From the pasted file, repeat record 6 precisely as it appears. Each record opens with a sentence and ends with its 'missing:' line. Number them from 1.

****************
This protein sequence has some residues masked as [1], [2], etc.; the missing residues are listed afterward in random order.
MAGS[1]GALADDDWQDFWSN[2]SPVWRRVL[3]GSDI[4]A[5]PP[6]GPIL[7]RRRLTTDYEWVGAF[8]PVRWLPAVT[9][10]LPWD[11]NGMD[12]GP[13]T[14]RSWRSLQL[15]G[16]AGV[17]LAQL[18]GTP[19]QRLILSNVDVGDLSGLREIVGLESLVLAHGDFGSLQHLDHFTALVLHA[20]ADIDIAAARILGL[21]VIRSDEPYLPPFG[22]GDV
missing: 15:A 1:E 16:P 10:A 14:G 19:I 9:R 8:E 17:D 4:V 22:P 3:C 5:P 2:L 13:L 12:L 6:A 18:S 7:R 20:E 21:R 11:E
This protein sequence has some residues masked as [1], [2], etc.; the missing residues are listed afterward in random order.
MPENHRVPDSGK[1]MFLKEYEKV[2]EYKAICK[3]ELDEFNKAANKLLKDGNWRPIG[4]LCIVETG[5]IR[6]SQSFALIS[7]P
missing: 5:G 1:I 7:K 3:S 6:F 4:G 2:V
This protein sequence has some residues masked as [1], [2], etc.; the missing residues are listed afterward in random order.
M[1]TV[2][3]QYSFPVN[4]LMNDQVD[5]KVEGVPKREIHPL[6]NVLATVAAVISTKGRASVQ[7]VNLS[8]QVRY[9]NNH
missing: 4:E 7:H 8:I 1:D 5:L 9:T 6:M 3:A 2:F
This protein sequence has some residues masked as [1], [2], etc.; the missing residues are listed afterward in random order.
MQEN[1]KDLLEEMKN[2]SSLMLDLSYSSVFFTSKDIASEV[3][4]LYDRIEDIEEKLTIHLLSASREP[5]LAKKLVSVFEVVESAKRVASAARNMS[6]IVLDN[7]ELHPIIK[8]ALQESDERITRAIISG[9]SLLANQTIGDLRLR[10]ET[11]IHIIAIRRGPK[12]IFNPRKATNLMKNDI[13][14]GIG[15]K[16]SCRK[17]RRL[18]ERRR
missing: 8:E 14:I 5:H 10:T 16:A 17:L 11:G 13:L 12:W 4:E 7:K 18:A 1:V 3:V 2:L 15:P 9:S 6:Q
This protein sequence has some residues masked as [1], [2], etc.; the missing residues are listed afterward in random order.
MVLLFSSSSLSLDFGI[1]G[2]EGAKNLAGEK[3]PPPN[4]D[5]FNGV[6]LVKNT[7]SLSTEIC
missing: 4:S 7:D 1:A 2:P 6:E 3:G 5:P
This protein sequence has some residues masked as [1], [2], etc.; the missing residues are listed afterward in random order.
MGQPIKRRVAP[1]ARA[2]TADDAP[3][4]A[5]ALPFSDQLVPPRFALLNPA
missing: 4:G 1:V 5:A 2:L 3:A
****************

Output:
This protein sequence has some residues masked as [1], [2], etc.; the missing residues are listed afterward in random order.
MGQPIKRRVAP[1]ARA[2]TADDAP[3][4]A[5]ALPFSDQLVPPRFALLNPA
missing: 4:G 1:V 5:A 2:L 3:A